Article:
I have never wanted to be more wrong about a song. TXT were my favorite rookie act of last year, injecting some fun into boy group K-pop while most of their contemporaries opted for moody material. Based on their track record, I fully expected them to deliver my favorite single of 2020. I knew that sense of youthful exuberance wouldn’t last forever (it never does in K-pop…) but I thought we’d get at least a few years of sunny, upbeat title tracks. Yet, as teasers began to unveil for new single Can’t You See Me (세계가 불타버린 밤, 우린…), the all too familiar clatter of trap beats foretold something far more angsty. I held out a sliver of hope that these fresh young performers who brought us Crown and posed like cats and dogs would resist the urge to go dark. But, it was not to be.
To Can’t You See Me’s credit, it’s not quite as generic as most of 2020’s slate of moody boy group mush. TXT have too much funding and talent behind them for that. I like how the song continues the rock influences that made Run Away so exciting. And, the guys’ vocals are as ethereal and compelling as always. The verses feel more cohesive than I would have expected, and even if the instrumental drops out for a murky post-chorus breakdown, this segment is a little more sonically inventive than the simple trap-rap we usually get.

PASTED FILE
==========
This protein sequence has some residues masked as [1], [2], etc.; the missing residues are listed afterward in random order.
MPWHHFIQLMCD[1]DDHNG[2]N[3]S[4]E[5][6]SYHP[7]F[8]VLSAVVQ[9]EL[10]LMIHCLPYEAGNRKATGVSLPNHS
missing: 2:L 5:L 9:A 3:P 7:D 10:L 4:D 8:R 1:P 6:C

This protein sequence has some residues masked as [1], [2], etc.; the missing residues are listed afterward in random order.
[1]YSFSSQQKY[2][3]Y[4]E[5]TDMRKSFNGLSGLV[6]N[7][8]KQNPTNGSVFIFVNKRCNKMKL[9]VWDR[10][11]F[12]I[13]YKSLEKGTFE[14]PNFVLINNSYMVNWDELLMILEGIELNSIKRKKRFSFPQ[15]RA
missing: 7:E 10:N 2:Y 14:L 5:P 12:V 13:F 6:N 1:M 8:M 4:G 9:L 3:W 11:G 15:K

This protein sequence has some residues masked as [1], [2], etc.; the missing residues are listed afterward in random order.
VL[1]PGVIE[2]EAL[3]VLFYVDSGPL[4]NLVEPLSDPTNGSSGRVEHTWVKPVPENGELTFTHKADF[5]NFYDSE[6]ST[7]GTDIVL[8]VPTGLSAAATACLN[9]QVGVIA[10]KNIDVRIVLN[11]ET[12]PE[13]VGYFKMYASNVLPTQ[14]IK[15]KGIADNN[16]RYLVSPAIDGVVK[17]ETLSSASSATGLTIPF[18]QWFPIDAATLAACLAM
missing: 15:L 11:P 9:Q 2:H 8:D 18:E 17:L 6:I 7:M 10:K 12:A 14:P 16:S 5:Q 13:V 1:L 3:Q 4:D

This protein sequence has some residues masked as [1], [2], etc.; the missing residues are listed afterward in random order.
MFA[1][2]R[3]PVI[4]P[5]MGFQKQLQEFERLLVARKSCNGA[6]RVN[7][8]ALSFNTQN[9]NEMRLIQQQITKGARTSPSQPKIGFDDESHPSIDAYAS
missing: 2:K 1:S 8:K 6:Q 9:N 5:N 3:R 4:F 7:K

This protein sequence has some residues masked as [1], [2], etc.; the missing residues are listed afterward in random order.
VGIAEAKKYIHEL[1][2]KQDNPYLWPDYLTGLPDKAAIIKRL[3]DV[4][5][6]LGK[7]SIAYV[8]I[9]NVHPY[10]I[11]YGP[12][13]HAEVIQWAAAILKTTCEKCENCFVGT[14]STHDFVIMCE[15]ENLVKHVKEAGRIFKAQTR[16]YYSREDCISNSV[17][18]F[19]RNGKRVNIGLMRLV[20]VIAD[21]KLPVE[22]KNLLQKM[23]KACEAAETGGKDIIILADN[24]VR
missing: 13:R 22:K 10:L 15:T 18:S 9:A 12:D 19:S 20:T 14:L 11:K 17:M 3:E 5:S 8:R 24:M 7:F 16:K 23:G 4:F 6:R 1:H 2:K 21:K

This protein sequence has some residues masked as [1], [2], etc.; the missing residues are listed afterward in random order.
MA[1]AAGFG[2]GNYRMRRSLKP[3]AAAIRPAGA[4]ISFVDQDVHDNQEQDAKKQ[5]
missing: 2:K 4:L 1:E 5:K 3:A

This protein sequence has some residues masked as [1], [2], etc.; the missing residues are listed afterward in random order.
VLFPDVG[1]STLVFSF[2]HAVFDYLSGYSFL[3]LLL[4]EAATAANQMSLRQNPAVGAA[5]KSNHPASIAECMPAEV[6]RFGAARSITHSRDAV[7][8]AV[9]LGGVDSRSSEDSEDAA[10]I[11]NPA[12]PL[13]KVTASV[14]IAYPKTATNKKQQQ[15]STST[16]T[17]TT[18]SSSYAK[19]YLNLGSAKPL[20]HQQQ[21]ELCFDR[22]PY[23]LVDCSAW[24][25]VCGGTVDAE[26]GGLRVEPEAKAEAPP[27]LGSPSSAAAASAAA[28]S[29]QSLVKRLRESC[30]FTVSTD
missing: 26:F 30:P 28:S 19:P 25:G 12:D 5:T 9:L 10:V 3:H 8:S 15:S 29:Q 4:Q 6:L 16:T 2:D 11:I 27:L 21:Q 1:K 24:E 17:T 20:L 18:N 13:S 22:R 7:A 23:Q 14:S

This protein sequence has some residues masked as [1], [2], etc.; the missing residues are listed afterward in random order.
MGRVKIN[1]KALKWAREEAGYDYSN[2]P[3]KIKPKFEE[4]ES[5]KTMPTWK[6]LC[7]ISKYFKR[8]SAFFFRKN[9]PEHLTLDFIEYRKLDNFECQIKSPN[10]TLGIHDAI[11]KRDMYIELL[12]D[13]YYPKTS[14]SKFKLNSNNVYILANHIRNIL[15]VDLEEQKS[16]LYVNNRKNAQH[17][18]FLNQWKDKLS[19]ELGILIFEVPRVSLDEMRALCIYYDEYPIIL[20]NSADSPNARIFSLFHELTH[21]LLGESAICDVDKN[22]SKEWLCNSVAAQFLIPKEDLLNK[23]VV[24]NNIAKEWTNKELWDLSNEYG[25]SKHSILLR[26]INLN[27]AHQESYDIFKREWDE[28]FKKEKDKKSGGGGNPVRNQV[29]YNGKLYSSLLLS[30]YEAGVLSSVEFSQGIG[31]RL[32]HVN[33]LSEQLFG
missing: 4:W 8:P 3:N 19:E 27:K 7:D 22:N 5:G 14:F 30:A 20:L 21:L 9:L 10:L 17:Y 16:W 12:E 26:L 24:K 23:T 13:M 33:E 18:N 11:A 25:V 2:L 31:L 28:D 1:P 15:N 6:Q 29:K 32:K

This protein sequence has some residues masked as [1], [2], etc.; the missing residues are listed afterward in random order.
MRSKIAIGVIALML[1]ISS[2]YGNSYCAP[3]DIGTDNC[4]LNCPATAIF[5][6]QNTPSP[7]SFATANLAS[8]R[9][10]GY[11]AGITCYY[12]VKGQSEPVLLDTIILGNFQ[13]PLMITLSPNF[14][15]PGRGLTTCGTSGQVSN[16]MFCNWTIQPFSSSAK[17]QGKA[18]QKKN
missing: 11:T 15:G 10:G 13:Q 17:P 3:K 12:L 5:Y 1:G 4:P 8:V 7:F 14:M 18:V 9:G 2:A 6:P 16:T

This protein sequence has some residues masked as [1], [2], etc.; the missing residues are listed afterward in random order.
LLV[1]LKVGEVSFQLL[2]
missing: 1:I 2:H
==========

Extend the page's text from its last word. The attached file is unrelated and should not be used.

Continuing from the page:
However, Can’t You See Me’s chorus is a total bore. It’s repetitive, dispiriting, and underlined by obnoxious, trap-influenced percussion. I can see what the track is attempting to do, and it captures a certain teen gloom quite well. But, “teen gloom” wasn’t what I signed up for when it comes to TXT. Can’t You See Me robs the group of their addictive, whimsical energy, replacing it with something I could only describe as BTS-lite. This is what happens when K-pop agencies prioritize trilogies and storytelling over songs. By nature of the lore Big Hit has established around The Dream Chapter series, Eternity almost had to be gloomy. So rather than craft the best song possible, Can You See Me opts for modern K-pop’s tried-and-true boy group tropes. This plot is wearing very thin, and it’s absolutely depressing to see TXT become yet another male idol act to succumb to 2020’s unending, angsty mood-bating.
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